The Plame Blame Game, for Real

-By John Armor

The Associated Press reported today (Friday) that lawyers for certain detainees at the Gitmo Prison in Cuba, possibly violated federal criminal law by releasing the identity of CIA covert operatives. The current Justice Department investigation connects to both the Valerie Plame matter a few years ago, and the current issue of where and how Gitmo detainees should be charged and tried.

First, the Plame affair. According to the mainstream media, that was about the “outing” of a CIA “covert operative” in violation of federal law. But that law applied only to people who had been a covert operative “within five years.” The only person who identified her as a CIA covert operative within five years of her service was her husband, who let the cat out of the bag in a Who’s Who entry.

She wasn’t outed by anyone, per the law. And it turned out further that the person who gave her name and status to Bob Novak for his column, was the
Chief of Staff to Secretary of State Colin Powell. What Administration he represents, and even what party, depends on when those questions are asked.

However, the fraud of the Plame blame game does not detract from the real purpose of the CIA-protective law. It is to save covert CIA agents from being killed by deadly enemies who would do such a thing in a New York minute, if they knew who these agents were. That brings us to the current situation.

The defense counsel for certain Gitmo detainees are being provided by the John Adams Project, a combined effort of the American Civil Liberties Union and the National Association of Criminal Defense Lawyers, to provide defense for the detainees. According to numerous accounts, these lawyers have assigned researchers to take photos of CIA covert operatives. Those lawyers have already shown those photos to their clients in Gitmo, and are seeking the legal right to release those photographs to the general public.

Now, some of those clients may be innocent, but at least some of them, based on convictions to date and on behavior of some who have been released, are terrorists. Some of them want to kill Americans on sight, especially those who work for the CIA. Odds are, the assistants who took the photos did not get them at Bagram Air Field in Afghanistan, or in Gitmo itself. More likely, these ID photographs were taken here in the US, in the home communities of these agents. That places not only the agents, but their families and neighbors, in the cross-hairs of murderers. And that is the exact reason why the law that never actually applied in the Plame affair, does apply today in the CIA photo matter.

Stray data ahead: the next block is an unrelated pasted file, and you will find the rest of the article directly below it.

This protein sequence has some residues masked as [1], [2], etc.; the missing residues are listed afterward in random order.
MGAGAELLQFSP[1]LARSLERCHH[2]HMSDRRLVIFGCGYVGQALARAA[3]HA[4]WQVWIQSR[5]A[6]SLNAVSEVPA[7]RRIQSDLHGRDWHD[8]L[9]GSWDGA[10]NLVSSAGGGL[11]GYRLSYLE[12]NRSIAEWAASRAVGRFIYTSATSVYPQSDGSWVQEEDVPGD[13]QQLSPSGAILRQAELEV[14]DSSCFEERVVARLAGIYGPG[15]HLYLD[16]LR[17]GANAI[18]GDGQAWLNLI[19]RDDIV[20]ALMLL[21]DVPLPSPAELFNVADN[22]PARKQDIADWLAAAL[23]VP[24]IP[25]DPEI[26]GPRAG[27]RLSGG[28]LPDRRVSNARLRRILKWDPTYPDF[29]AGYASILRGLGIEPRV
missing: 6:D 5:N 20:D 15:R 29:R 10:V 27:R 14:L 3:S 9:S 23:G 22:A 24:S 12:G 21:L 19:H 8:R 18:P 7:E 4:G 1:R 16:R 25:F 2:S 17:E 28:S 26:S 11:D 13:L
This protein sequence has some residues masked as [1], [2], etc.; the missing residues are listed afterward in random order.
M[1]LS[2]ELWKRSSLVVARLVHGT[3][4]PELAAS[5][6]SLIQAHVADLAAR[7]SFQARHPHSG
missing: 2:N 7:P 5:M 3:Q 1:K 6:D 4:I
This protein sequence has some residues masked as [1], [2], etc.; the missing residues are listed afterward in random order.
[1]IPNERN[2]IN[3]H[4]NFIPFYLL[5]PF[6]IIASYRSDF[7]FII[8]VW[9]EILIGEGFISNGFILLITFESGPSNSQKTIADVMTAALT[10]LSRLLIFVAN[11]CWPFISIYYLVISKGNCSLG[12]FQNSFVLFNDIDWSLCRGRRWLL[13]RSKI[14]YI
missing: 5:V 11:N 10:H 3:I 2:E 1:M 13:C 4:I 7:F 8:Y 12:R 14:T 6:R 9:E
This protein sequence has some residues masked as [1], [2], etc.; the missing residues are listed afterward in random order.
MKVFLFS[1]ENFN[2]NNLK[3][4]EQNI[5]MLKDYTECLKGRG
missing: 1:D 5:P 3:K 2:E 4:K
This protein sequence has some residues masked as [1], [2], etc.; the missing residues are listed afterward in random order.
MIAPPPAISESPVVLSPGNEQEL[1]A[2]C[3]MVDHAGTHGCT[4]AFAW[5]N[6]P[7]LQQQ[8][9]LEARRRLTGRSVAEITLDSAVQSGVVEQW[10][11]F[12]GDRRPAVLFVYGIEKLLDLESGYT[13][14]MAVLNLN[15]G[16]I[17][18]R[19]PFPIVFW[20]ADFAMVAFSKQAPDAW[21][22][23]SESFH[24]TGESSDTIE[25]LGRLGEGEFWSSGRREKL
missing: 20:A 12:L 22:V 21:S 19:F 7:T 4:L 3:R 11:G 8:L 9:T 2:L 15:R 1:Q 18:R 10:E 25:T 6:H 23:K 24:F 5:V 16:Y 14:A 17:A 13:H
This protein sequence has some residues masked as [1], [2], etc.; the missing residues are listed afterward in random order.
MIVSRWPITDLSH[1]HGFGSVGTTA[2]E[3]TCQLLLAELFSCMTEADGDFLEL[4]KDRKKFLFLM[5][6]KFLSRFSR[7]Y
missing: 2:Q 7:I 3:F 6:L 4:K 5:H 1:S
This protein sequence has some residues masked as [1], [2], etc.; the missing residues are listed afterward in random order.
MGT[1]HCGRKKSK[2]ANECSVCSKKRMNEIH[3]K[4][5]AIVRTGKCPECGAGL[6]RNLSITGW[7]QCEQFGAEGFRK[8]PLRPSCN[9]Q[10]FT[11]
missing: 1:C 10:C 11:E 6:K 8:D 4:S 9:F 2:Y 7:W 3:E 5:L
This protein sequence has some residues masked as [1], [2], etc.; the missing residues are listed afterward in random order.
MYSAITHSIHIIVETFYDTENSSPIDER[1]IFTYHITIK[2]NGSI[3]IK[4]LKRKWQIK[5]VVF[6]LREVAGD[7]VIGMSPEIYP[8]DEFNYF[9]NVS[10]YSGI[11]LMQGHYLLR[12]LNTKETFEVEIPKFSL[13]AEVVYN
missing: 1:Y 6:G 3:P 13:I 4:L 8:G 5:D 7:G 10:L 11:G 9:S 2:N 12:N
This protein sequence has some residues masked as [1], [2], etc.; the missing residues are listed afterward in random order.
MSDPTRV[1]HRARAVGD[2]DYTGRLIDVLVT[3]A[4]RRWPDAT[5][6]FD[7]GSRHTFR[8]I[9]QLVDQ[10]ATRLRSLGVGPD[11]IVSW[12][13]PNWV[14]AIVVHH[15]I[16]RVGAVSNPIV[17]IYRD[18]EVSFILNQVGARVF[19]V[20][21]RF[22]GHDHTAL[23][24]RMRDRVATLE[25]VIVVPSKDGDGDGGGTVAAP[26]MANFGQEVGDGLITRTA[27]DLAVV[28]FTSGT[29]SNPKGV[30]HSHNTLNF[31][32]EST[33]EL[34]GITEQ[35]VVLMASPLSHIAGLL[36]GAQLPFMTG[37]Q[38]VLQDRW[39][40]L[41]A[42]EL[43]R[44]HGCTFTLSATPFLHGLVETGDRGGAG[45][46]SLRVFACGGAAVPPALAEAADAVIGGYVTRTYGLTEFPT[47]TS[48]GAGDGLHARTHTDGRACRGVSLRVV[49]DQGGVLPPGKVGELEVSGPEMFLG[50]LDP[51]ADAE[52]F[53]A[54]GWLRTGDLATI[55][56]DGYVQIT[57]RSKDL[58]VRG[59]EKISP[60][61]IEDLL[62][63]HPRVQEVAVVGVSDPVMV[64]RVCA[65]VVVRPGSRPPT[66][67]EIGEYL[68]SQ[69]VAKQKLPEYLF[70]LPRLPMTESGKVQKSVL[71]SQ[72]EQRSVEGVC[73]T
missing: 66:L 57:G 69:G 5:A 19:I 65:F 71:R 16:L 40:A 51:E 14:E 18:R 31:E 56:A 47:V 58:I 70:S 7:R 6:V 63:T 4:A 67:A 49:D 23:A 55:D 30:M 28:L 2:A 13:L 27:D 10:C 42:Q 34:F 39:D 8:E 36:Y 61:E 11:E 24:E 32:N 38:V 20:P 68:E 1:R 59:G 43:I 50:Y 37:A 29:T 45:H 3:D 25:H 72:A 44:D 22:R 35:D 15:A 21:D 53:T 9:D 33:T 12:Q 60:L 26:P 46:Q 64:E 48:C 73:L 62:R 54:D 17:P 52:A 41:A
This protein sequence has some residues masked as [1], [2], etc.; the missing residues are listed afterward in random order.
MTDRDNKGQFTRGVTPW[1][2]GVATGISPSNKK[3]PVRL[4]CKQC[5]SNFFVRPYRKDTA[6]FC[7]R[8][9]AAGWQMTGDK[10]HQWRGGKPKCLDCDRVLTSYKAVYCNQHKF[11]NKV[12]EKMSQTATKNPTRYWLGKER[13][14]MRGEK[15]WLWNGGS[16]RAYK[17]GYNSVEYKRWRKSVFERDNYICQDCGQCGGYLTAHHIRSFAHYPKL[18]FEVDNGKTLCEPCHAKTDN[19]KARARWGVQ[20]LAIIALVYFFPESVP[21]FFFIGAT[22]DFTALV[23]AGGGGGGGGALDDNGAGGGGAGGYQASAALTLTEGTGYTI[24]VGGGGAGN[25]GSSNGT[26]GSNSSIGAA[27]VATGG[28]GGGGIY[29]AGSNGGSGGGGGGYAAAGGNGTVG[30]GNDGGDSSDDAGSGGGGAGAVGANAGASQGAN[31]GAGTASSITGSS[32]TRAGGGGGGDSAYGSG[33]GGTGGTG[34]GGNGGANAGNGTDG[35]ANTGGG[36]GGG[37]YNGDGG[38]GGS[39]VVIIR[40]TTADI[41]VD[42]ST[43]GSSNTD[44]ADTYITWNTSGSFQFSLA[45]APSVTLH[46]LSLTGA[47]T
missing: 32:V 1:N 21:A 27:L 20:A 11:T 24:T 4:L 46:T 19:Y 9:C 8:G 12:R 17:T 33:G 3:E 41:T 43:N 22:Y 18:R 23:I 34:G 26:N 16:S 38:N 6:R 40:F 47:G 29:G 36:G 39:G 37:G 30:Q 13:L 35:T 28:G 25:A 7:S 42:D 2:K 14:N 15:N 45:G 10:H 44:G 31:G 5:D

It may be that just showing those photos to their clients turns these assistants who shot the photos and the lawyers who passed them on, into criminals themselves. Beyond that, there is the matter of what happens if these photos are offered in evidence in any trial.

There is a long history of the use of military tribunals to try illegal combatants, also known as terrorists or spies. First, these are not “public” trials. The press has no right to be present, unlike ordinary criminal or civil trials on American soil, where public and press access is guaranteed by the Constitution. Everyone in the Administration and in the press who don’t understand the differences between ordinary trials and military tribunals cannot understand why these trials should or should not take place here, rather than at Gitmo.

What are the odds that this Administration will do a competent job of investigating possibly illegal conduct by these lawyers and legal assistants? We have the evidence of this Attorney General in dropping charges against the New Black Panther Party caught violating the law on videotape, as opposed to prosecuting lawyers in the last Administration for doing their job of offering requested legal advice. It looks like friends of this Administration will be given a break. Enemies will, on the other hand, get special attention and prosecution.

As of now, it looks like this Administration will do the opposite of the last Administration. Instead of attempting to create a crime where there is none, it will attempt to cover up crimes that have been committed. If they succeed, CIA agents may pay with their lives for that error.
John Armor is a graduate of Yale, and Maryland Law School, and has 33 years practice at law in the US Supreme Court. Mr. Armor has authored seven books and over 750 articles. Armor happily lives on a mountaintop in the Blue Ridge. He can be reached at:

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